Many people believe that all cancer is triggered by defective genes. However, most people who get cancer do not inherit altered, or mutated, genes. But in fact, only about 5 to 10 percent of all cancers are thought to be caused by an inherited “cancer gene.” Even if there is a strong family history of a particular cancer, it does not mean that cancer is inevitable. Dietary and lifestyle factors can interact with the genes to influence whether we actually get the disease.

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Understanding Your Diagnosis

It is very important to understand the diagnosis you receive when you visit the doctor. Powerful emotions – including denial, anger, fear and stress, loneliness, depression and hope – are a natural response to even a potential diagnosis of cancer. Getting the facts about your situation will help you make informed decisions in the days ahead. If you are nervous or don’t think you’ll remember what you are being told, then bring someone with you, ask your doctor to write out the information you need or take notes yourself. Don’t be afraid to ask questions. Make sure you understand what the doctor is saying.

The accompanying worksheet includes some questions you’ll want answered to help you take charge of your medical care.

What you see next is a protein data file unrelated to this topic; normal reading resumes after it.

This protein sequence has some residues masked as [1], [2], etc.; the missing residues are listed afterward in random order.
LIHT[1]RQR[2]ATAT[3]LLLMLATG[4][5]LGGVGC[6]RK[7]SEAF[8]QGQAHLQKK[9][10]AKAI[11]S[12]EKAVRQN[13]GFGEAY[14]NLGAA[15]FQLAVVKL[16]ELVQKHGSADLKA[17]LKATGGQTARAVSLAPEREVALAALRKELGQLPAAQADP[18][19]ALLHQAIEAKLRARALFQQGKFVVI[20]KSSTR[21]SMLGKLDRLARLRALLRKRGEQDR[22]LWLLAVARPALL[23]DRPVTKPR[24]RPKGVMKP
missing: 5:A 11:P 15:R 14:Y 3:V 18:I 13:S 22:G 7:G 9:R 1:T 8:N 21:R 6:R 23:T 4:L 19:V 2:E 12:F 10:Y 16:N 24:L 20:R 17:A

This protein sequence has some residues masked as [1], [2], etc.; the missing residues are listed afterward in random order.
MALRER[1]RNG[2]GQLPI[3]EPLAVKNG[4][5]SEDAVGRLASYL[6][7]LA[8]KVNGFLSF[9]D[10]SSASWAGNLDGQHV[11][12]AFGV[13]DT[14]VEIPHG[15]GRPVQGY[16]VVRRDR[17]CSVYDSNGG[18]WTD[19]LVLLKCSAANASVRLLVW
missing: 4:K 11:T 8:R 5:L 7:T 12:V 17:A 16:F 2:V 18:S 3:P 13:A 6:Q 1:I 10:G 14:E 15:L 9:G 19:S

As you cope with the issues associated with a cancer diagnosis, including the effects on your family routines and roles, speak openly about your feelings. If you or family members are having trouble adjusting to the diagnosis, considering seeking referrals to local support organizations for help. Many people find that cancer support groups or talking with another survivor with a similar diagnosis and treatment are a wonderful source of strength and hope and can offer practical ideas for everyday life.

Finding a Doctor and Health Care Team

One important consideration in cancer treatment is deciding on a doctor. You can find a board-certified oncologist by researching online and by asking your primary care physician, managed-care representative or a hospital’s oncology department. You must feel confident that your oncologist is not only experienced, but also competent and up-to-date and that he or she sees you as a partner in your treatment.

When visiting an oncologist, it may lessen your anxiety to bring a list of questions and paper and a pen or recorder with you. It’s a good idea to bring a family member or close friend with you to provide another pair of ears that may catch something you might miss – and to ask questions. Be sure you feel comfortable having an open discussion with your provider, as good communication is critical to a doctor-patient relationship and in taking an active role in your treatment.

Even if you are satisfied with your health team, a second opinion can be useful. It can give you confidence in the information you have already obtained or offer a different approach to treatment.

Published on June 8, 2012